How does an epidural aid pain relief in labour?

An anaesthetist injects local anaesthetic and/or opiates in to the epidural space of the spine in the lower back. This blocks the nerve signals from the lower body from reaching the brain.


What is the definition of the 3rd stage of labour?

The third stage of labour commences following the complete delivery of the fetus and is complete when the placenta and membranes have been expelled and bleeding is controlled.


When does actual separation of the placenta usually begin?

With the contraction that delivers the baby's trunk


What are the three phases of placental detachment and expulsion?



Name and describe the two methods of placental separation

Schultze - looks like an inverted umbrella. Separates from the central area to the borders with inversion. Fetal side appears first with membranes behind

Matthew Duncan - slips from vagina sideways with maternal surface appearing first. Separates unevenly from the borders towards the centre


List THREE signs that the midwife should be alert to signifying the separation of the placenta

-A small gush of blood
-Fundus becomes round and hard and rises above umbilicus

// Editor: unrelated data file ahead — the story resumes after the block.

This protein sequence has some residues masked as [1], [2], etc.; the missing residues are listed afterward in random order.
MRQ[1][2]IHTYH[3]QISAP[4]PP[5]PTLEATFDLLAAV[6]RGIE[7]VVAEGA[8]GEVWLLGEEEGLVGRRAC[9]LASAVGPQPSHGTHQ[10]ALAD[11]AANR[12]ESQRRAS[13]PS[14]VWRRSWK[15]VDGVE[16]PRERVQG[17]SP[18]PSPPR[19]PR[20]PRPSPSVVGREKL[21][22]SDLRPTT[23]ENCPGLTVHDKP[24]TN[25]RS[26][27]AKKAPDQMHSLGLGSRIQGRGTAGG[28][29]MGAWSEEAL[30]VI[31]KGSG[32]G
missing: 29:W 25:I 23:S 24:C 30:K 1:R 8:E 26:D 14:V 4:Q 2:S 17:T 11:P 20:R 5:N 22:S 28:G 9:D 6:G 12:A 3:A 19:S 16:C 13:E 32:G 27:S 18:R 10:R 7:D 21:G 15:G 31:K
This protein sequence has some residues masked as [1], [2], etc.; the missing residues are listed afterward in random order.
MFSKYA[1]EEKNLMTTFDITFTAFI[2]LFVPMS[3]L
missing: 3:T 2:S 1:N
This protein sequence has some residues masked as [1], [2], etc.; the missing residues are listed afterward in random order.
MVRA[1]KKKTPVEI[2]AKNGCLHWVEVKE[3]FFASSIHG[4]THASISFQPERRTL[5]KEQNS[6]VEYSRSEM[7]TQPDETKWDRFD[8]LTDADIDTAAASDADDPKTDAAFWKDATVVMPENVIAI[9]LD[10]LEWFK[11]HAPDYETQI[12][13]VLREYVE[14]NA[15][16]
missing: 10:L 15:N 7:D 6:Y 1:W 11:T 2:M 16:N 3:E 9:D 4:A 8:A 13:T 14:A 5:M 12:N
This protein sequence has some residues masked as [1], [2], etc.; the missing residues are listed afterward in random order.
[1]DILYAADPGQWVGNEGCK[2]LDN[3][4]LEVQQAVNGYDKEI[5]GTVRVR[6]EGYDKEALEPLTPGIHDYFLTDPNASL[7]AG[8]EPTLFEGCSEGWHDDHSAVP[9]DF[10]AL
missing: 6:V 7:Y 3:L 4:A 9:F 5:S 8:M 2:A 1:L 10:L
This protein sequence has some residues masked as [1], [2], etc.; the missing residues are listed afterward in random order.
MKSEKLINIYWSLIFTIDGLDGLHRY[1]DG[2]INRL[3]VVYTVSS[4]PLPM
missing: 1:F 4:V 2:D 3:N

-The cord length will increase


What is the main benefit of leaving the umbilical cord attached to the baby and unclamped until pulsation ceases?

Can allow more iron to enter the baby's circulation which is most beneficial to preterm or asphyxiated babies


Describe an Expectant/Physiological management of the third stage

-Midwife's role is to observe normal physiological processes and encouraging women.
-Minimal intervention.
-Woman is active during the process.
-Delayed cord clamping is possible and early skin to skin is easier to achieve.
-Best position would be squatting or semi upright.
-Less chance of nausea and vomiting
-Women are more likely to feel they have had a positive birth experience


Describe an Active management of the third stage

-Oxytocic drug is administered to mother as the anterior shoulder is delivered or ASAP following birth followed by controlled cord traction